Ballot is underway

Get the votes in to win strike ballots

It’s on. Strike ballot forms have been landing on doormats over the weekend and as we go back to school this week.

The fight is now to ensure a massive response that beats the government’s anti-union thresholds and  then leads to hard-hitting strikes to win fully-funded real pay rises for schools staff.

Teachers have seen real pay fall by 20 percent in the last decade, support staff by 27 percent. No wonder in the indicative ballots members overwhelmingly backed striking to win proper pay rises, and the funding for them.

The Tories can elect new prime ministers almost every month using email ballots if they wish- but their anti-union laws mean we have to go through the slow route of a postal ballot if we want to strike.

So it will be much harder to get the turn out we need- at least 50 percent of all members in each ballot group voting.

But if we organise and if we fight we can do it.

The starting point is that we can win this fight. The money is there to pay us, and other workers too. Giant corporations are making record profits, with the oil companies alone on course to hit £150 billion profit this year.

Even the bosses of Shell and BP have said they think the government should tax them more.

We have to make the government so fearful of strikes and social unrest that it is prepared to take the money from the rich and the corporations and fund pay rises for educators, health workers sand more.

We are not alone fighting – postal workers, BT workers, rail workers dock workers are already striking. Health workers are now balloting on pay strikes too as are civil servants.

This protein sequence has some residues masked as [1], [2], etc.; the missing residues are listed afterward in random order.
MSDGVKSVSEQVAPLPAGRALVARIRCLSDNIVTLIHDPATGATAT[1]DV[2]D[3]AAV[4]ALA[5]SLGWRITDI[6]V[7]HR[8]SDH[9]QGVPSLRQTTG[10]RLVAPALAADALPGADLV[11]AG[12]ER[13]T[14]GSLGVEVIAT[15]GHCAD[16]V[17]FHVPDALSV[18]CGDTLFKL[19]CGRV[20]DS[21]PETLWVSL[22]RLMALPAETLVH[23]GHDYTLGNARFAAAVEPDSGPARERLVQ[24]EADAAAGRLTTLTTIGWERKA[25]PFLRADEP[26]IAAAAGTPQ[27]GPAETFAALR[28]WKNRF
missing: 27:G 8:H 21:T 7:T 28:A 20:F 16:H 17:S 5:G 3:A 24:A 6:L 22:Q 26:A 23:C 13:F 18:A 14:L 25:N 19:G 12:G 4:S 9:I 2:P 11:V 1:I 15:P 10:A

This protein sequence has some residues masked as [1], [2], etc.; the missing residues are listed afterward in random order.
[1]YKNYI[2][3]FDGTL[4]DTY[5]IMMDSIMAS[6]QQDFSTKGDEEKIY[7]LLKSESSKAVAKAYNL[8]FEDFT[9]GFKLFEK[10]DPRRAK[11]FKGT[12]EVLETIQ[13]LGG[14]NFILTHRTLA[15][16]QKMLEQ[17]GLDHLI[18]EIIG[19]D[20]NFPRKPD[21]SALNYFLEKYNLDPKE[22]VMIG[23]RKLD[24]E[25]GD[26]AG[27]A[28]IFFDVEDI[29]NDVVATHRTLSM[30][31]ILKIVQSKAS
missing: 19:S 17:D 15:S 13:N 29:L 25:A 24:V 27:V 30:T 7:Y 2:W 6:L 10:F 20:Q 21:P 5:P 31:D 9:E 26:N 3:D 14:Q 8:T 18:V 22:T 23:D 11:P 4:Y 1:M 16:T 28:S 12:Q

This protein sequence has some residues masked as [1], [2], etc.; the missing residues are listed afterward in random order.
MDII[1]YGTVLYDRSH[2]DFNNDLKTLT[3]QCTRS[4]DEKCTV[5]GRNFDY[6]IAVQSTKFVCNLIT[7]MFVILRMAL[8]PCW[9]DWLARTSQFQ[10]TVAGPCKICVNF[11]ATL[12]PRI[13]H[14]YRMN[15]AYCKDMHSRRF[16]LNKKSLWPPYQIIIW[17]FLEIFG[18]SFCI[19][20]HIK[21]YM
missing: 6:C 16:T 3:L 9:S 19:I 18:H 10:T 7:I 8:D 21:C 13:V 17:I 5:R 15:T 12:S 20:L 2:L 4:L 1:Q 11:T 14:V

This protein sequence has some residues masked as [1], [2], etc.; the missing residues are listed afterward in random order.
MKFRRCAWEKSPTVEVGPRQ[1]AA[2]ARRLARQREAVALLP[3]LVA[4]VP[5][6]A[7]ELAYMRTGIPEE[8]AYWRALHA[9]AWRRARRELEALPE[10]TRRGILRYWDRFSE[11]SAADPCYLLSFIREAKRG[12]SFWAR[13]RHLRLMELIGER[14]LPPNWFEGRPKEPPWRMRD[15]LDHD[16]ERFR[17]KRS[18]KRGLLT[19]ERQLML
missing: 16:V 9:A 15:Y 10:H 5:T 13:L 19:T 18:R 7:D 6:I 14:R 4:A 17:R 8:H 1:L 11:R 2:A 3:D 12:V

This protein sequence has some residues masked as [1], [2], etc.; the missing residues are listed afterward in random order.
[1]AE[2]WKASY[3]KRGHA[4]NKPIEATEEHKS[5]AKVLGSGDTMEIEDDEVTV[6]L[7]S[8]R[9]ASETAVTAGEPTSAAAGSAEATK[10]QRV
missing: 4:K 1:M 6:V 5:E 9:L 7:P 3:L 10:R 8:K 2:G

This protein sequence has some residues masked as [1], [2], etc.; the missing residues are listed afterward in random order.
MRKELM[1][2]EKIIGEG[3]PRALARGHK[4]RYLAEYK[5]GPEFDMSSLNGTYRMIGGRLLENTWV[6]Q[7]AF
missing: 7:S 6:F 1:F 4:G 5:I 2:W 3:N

If we all fight we have the power to force the government to pay up.

But first we have to win the ballot. That means getting the basics right.

Start in your school

That means starting with your own school. We can’t really on data dashboards in the postal ballot. Instead we have to look to the old fashioned but effective way of having a list of members and going round ticking them off when they tell you they have posted their ballot.

Call a meeting this week in your schools and ask people to bring filled in and sealed ballot  envelopes and we can post them collectively.

Do not give up until every member in your school has voted- we need a terrier-like tenacity to get every ballot form returned.

Where NEU Left supporters help lead districts we then need to have a plan on how to push the turn out across the district, targeting key schools with large memberships is a good place to start.

Meetings in schools, district pay briefings, phoning reps- these are the key methods we need.

And talk to other NEU Left supporters in your area and call an NEU Left meeting in your executive district this term too.

Invite a rail or post or health worker to speak about their fight and see if we can pull in wider layers of educators to join the NEU Left- and that expanded network can then help drive our ballot turn out even higher in your area.

There are no post strikes for the first two weeks of our ballot- so go hard and early this week and next to get the maximum turn out.